living here except those that built the mounds,” Spencer said. “Even today, people
will tell me that they were taught that West Virginia was merely an Indian hunting
ground with no permanent occupants. One reason for writing this book is to finally
put this story to rest.”
Eyes Glowing at the Edge of the Woods: Fiction and Poetry from West Virginia
featuring 63 fiction writers and poets, many of whom are associated
with WVU, pays heed to modern West Virginia and Appalachia in a literary sense.
“These stories and poems, all published within the last 15 years, are grounded
in what it means to live in and identify with a complex place,” according to the
And the collection published by WVU Press captures all elements that exude throughout our
state, from environmental beauty and peril to the hilarious and bleak.
The Rebel in the Red Jeep: Ken Hechler’s Life in West Virginia Politics
If you’re a West Virginian of at least 30 years old, a red jeep is synonymous with
one of the state’s most iconoclastic politicians in history. Though Ken Hechler
probably wouldn’t appreciate being dubbed a “politician.”
A Democrat and Long Island native, Hechler was first elected to Congress in 1958
after arriving in West Virginia just a year earlier to teach government at Marshall
He went on to serve nine terms in the House of Representatives as a champion of
civil rights and fighter for coal miners and mine safety. Hechler also served as
West Virginia secretary of state and once worked as a speechwriter and researcher
for President Harry Truman.
He’d often be seen roaming the hills and hollows of West Virginia in a red jeep.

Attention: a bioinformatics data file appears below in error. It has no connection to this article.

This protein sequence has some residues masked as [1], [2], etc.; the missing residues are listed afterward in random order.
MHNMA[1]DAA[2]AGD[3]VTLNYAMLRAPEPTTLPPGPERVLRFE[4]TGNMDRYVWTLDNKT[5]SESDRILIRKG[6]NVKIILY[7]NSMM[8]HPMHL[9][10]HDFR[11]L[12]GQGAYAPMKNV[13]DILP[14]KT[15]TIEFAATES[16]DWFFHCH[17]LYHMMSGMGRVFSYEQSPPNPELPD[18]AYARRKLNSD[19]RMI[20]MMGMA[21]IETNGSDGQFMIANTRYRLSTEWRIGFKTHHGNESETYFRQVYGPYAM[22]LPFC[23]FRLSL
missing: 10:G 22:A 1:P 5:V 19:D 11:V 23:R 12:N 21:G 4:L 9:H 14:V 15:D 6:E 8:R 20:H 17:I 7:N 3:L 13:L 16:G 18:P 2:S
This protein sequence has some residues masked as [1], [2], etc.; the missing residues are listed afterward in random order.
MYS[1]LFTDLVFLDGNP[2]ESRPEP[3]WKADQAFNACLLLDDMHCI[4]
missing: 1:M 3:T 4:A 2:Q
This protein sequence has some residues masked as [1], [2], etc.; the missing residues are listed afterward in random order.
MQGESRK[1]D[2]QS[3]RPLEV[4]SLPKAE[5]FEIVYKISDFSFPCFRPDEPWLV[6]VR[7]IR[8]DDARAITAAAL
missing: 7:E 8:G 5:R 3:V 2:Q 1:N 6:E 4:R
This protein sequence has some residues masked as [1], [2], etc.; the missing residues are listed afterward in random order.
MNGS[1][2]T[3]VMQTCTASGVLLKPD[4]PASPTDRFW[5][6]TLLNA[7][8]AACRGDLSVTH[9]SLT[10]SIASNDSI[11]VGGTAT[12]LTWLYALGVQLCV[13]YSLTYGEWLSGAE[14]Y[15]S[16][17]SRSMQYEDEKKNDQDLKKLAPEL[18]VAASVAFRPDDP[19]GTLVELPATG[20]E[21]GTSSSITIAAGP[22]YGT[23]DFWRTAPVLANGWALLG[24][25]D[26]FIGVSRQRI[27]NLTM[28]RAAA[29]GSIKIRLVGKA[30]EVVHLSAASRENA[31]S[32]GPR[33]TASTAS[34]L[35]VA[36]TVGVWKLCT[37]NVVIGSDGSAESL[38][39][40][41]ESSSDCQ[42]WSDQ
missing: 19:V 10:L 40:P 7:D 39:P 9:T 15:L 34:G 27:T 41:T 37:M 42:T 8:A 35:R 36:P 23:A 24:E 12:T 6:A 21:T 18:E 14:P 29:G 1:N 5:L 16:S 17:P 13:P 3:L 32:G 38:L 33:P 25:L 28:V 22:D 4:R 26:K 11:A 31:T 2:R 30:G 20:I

The Charleston Daily Mail in 2010, “I was always contrasting it with the Lincoln
Town Cars and limousines that big shots were driving around in.”
Unless you’re in hiding, by now you know about “Hidden Figures,” the story of a team
of three black female mathematicians who helped calculate flight trajectories for
groundbreaking space projects, including the 1969 Apollo 11 flight to the moon.
The leader of the group was White Sulphur Springs, W.Va.-native Katherine Johnson,
also the first black woman to desegregate graduate studies at WVU in 1938.
“Several of the real-life women who are central characters in this important book
have close ties to West Virginia, including Katherine Johnson, now 98 years old,”
Provost Joyce McConnell said when it was announced that “Hidden Figures” would
be the 2017-18 Campus Read
, a book that all first-year WVU students will read and
study this coming year.
The book reached No. 1 on
The New York Times Non-Fiction Best Sellers list.
The Industrialist and the Mountaineer
It’s time for the Hatfields and McCoys to step aside for a moment.
Six years after the end of that feud emerged a new bloody encounter between rural West Virginia residents that garnered national media attention.
The setting: Tucker County.
The characters: Robert Eastham, a nature lover and former Confederate; and Frank Thompson, an industrialist, timber magnate and northern Republican.
Thompson angered many of the locals, including farmers, with his lumber company blocking access to the Blackwater River. So when Eastham saw Thompson riding a train from Parsons to Davis, he confronted him. Gunshots were exchanged and one man was left dead, leading to political, environmental and legal ramifications in West Virginia at the turn of the 20th century.
Written by Ronald Lewis, professor emeritus of history at WVU, “The Industrialist and the Mountaineer
” from WVU Press captures a clash of the cultures and a power struggle over the Mountain State’s pristine land.